What’s happened to the art of listening?

Being misunderstood or misquoted is always a possibility

I am indebted to a committed team of colleagues and an expanding and disciplined cadre of clients for inclusion in the Barron’s list of top financial advisors again in 2013.

Along with the recognition in a recent issue of the publication, there was the typical cameo interview about our investment discipline and market trends. Though I consider myself fairly adept in helping the media, this particular piece did not reflect what I expressed. Though the writer had achieved national prominence for his writing on international macroeconomic issues, I had hoped to stress a subtle and potentially important element of our investment discipline and our practice’s focus on investment tax planning.

Few doubt that higher taxes are on the horizon, and I had hoped to help the typically sophisticated readers of Barron’s understand that delicate alterations in both asset location and asset allocation could have profound long-term impact for investors. Nationally, the financial press has posted very little on the importance of tax-efficient investing – not very intriguing, I guess. But with an aging demographic of boomers tapping into their nest eggs, the potential for higher taxes, and taxes as the largest expense of our lifetimes, I know it will be a significant issue for most investors in the future.

Sadly, the piece reflected neither my views nor little of what I actually said. Though Barron’s is well known for its excellence, this piece missed the mark so that friends, clients, and even one stranger contacted me and their collective commentary was “I know you and you would never say that.”

The good news in this is that my clients understand our brand on tax-efficient investing. Even better news is that Barron’s promptly corrected some of the issues (though not all) of their interpretations and validated my trust in a publication that is respected worldwide.

Like many veteran business professionals and financial advisors who deal with the media on a regular basis, being misunderstood or misquoted is always a possibility, and the probability increases with frequency. I’m sure some of you have had the experience of being interviewed on a complex topic in your field of expertise or being asked to comment as an expert on the breaking news of the day to provide history and a professional perspective. You finish the interview thinking one thing, and then you are surprised to see your answers reduced to a paraphrased sentence or paragraph that captures the spirit of the content, if not the exact words.

You might even see a quote that was true in sentiment and spirit but not in exact wording. We all know the famous quote attributed to detective Sherlock Holmes – “Elementary, my dear Watson” – but what most don’t know is that those words were never written by Sir Arthur Conan Doyle in any of the mysteries printed. The line was added later as dialogue for a movie script.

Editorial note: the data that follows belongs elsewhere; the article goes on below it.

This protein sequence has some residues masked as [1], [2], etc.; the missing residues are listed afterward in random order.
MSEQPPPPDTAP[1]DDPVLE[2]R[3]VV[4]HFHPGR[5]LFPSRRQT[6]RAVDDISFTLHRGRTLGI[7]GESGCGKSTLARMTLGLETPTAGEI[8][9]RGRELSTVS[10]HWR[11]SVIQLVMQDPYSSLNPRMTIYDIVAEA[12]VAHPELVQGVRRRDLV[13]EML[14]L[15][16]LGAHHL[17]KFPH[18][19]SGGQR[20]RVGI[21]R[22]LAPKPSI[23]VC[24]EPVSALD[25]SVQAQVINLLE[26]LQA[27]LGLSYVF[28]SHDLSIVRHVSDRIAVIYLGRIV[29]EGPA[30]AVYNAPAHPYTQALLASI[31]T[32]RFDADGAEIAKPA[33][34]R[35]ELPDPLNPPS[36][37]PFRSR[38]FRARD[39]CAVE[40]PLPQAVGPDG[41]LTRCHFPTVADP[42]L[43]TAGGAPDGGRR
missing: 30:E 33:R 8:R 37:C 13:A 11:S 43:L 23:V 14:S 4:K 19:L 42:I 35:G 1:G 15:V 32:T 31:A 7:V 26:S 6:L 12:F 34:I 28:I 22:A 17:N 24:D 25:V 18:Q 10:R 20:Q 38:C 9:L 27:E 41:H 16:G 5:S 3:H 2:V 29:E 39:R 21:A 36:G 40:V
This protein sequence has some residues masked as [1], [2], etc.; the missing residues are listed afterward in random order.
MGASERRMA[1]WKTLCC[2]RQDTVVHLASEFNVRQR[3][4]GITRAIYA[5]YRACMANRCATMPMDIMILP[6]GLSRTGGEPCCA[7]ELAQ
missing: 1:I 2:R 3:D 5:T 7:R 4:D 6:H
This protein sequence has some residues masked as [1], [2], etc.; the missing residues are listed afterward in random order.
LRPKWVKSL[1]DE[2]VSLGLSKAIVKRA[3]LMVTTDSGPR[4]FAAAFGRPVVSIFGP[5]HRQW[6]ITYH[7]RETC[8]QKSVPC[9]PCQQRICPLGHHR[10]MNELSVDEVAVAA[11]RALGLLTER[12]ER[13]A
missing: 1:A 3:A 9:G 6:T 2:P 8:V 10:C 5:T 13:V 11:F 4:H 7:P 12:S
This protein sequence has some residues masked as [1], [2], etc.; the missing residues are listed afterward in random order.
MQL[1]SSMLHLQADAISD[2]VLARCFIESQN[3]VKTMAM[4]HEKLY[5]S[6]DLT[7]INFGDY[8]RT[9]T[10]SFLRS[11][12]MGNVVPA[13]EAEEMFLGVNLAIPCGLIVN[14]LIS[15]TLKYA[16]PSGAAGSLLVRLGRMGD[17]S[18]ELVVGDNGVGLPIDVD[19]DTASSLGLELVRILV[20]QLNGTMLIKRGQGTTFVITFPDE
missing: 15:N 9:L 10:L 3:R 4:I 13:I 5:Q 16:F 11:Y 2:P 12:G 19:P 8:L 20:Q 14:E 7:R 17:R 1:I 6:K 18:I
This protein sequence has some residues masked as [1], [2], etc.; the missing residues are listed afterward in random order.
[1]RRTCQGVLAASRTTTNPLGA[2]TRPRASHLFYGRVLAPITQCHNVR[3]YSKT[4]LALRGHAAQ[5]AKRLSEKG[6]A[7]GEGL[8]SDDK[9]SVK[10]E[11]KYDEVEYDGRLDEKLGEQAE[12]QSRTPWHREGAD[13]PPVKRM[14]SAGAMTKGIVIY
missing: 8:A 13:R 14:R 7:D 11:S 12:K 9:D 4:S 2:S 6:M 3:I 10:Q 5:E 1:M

The point is that Doyle never wrote them, but it was no violation for Holmes’ character to say them in a movie — a new need for a different medium.

Paid the price

As someone who has regularly interfaced with the media over the past few decades and counts many friends and even my talented brother-in-law as esteemed and award-winning journalists, I understand the parameters of what a writer needs for his or her story. We all hear and decipher things differently. We even think we share a common frame of reference. We sometimes believe we understand what the other is saying. Writers have a job to do, an editor to appease, and the publication has ad space to sell.

When I speak to the media or write my regular column, I have a long list of compliance guidelines that cannot be ignored (including submitting this column for clearance by our compliance department). Being as crystal-clear as possible within those guidelines is not merely a goal of mine. I am legally bound to them. One sometimes ponders if, in the media frenzy of our current world, quantity doesn’t occasionally eclipse quality in journalism.

My most recent journalistic experience may be symptomatic of another trend – the degradation in the art of listening. The reason that listening is the most discussed communication skill is a simple one – we are lousy at doing it well. Though I was well aware the Barron’s reporter had a deadline and other personal and professional commitments, I did not engage in “active listening” as I typically do, and paid the price in the end.

Frankly, I was even a little wounded to be misquoted in a publication I trust. It was enough to make me say “Beam me up, Scotty,” but that would be an incorrect quotation. The actual line from the 1960s television Star Trek was, “Scotty, beam me up.” Sometimes the variation works fine if it doesn’t stray from its essential meaning.

So let me be crystal-clear: I believe tax planning will be a critical element for all investors in the future.

Tom Sedoric, managing director-investments of the Sedoric Group of Wells Fargo Advisors in Portsmouth, can be reached at 603-430-8000.

Categories: Business Advice, Finance